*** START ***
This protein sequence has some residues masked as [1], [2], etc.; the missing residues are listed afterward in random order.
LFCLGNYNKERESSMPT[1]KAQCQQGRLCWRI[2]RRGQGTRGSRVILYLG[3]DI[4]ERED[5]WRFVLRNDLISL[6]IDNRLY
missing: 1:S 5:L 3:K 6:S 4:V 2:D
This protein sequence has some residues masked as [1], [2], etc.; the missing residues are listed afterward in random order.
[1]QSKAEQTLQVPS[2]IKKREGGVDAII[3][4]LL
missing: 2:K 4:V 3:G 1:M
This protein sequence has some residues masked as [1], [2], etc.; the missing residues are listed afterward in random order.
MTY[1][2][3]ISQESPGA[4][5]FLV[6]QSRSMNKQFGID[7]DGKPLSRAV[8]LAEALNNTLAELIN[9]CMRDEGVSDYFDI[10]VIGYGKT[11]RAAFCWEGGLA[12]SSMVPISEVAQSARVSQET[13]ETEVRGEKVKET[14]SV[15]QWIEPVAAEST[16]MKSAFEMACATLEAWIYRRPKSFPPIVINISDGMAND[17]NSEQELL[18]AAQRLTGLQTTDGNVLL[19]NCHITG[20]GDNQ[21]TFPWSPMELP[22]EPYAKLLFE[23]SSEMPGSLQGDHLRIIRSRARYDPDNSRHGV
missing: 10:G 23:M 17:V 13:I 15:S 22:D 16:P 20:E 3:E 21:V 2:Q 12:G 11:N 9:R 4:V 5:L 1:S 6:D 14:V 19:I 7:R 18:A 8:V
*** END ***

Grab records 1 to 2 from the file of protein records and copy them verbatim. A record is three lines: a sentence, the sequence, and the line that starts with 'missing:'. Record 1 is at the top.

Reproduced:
This protein sequence has some residues masked as [1], [2], etc.; the missing residues are listed afterward in random order.
LFCLGNYNKERESSMPT[1]KAQCQQGRLCWRI[2]RRGQGTRGSRVILYLG[3]DI[4]ERED[5]WRFVLRNDLISL[6]IDNRLY
missing: 1:S 5:L 3:K 6:S 4:V 2:D
This protein sequence has some residues masked as [1], [2], etc.; the missing residues are listed afterward in random order.
[1]QSKAEQTLQVPS[2]IKKREGGVDAII[3][4]LL
missing: 2:K 4:V 3:G 1:M